Washington The old cliche goes that when New York City sneezes, the rest of the country catches a financial cold. New York is sneezing.
There are various statistics: unemployment figures, welfare figures, tax receipts, etc.
There are also anecdotal statistics: word of mouth, visual observances of people and places, attitudes, etc.
Either way, New York has not recovered from Sept. 11. Mayor Michael R. Bloomberg's budget is facing a financial shortfall. Business that was lost on Sept. 11 has returned, but not to pre-attack levels. Corporate ac-counting scandals, including the fall of Arthur Andersen, have had an impact. And the falling stock market has had an impact, because so much of the market apparatus is centered in the city.
Quite simply, the nation is struggling along, with the gross domestic product growing at just over 1 percent in the last quarter. New York is in a recession. Good jobs are hard to come by, and good-paying jobs are a necessity for people living in high-priced Manhattan.
Put another way, we will know that America is on the road to recovery when New York turns the corner. Certainly the city remains alive. The lights of Broadway and Times Square brightly shine. It remains a city that never sleeps. And a number of companies bravely fought the economic downturn and continued to hold their own or even resumed hiring new people.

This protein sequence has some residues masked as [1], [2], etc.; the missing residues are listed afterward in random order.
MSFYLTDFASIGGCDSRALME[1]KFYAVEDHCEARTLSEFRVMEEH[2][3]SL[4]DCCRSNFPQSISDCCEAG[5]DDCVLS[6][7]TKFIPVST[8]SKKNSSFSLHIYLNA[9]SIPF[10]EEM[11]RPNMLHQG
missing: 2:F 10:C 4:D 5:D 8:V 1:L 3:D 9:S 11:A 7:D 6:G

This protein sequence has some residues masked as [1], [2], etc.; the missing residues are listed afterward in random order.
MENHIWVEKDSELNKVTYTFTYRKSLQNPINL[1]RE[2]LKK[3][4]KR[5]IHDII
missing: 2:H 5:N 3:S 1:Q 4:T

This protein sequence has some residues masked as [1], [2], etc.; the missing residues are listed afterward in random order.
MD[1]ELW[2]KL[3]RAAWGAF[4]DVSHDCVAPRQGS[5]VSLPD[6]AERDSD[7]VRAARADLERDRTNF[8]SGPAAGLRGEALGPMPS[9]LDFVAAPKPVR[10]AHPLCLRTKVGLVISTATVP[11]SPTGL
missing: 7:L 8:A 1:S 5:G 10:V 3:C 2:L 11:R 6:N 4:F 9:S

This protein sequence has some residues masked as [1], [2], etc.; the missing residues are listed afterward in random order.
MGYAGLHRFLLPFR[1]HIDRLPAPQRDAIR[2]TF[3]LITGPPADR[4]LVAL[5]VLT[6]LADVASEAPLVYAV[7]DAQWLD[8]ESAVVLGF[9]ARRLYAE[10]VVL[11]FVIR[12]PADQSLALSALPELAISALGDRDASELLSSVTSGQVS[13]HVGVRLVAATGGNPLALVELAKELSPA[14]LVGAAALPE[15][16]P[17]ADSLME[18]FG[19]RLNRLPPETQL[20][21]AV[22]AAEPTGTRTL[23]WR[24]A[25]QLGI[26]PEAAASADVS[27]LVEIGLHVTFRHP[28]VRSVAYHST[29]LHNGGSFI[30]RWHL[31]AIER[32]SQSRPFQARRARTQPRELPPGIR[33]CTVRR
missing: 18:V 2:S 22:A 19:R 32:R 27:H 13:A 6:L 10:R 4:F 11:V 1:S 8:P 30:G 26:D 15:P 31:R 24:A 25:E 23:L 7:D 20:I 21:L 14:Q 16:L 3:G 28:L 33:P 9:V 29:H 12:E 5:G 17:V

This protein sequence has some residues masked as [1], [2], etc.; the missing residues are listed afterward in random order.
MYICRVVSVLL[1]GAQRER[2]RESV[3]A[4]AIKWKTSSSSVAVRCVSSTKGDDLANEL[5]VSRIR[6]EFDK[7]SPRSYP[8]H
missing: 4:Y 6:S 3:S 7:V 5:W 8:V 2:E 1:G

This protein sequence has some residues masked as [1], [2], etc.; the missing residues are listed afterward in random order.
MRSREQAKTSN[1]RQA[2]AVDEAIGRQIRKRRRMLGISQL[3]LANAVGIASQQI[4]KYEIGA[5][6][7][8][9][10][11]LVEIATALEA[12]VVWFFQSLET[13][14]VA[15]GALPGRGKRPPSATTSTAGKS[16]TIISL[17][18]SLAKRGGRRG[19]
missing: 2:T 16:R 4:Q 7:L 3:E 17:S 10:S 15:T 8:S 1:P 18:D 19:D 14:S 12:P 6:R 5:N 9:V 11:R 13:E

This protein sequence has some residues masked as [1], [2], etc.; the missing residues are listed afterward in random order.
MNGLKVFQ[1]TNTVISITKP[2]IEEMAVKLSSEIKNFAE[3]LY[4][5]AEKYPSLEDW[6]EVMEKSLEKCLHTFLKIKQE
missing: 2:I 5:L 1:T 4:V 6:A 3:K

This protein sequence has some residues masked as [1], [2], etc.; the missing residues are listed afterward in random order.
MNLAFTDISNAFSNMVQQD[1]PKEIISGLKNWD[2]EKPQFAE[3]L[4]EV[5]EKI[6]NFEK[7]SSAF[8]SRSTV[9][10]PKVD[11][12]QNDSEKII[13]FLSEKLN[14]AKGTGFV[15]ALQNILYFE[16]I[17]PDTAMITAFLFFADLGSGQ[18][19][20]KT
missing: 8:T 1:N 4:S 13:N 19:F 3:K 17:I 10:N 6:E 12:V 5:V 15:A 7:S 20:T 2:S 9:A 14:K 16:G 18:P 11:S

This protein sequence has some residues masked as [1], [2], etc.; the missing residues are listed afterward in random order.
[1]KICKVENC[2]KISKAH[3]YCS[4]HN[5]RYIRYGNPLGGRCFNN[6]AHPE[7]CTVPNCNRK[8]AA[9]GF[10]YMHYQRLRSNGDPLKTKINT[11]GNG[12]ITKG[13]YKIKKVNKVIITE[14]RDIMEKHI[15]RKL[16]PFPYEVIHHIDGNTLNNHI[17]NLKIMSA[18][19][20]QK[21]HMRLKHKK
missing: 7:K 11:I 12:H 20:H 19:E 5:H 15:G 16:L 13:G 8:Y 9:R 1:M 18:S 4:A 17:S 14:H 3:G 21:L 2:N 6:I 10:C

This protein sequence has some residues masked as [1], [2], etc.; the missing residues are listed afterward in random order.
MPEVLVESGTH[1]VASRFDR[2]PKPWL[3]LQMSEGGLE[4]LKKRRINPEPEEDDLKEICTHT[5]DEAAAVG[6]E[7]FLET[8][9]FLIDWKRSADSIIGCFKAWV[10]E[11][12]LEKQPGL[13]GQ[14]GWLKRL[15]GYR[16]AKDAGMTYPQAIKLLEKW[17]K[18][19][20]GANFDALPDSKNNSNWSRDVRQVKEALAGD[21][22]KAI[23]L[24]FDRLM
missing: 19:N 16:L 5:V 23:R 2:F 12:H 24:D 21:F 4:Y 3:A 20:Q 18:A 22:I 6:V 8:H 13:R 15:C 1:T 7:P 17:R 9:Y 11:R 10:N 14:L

But now that sort of activity is beginning to resemble what is known as a bear market rally in the stock market. That happens when the stock market has a temporary run-up before resuming its downward trend.
From the nation's point of view, it means that a double-dip recession is feared. Is this what New York is telling us? Was New York's revitalization temporary? Is the Big Apple about to lead us into another recession? The signs are there. The fears are there. The pundits are there. We are not.
Financial analysts point to the huge outflows of money from mutual funds and the market in general as a sign of falling investor confidence. But we are contrarians. Cash makes markets go up. Cash paves the way for investments in plants and equipment. Rather, it is an over-bought stock market that should concern us. That happened in 1929 when almost anyone with extra cash had already invested it. There was hardly any cash left. Therefore, there was nothing left to drive the markets higher.
Today, the opposite situation abounds because cash abounds. This is why interest rates continue to fall as more and more people take cash out of the market and put it into savings, creating an imbalance between high savings and decreased borrowings.
So take heart. The statistics that matter are on our side. And New York will lead the way. It will do so despite the disarray in President George Bush's economic team. Even top Republicans are pleading with him to do two things: fire Secretary of the Treasury Paul O'Neill and quit being the administration's primary economic spokesperson. In other words, as they say in medicine: first of all, do no harm. The American economic engine is ready to roll.
Prediction New York and the economy will once again surprise almost everyone with its resilience.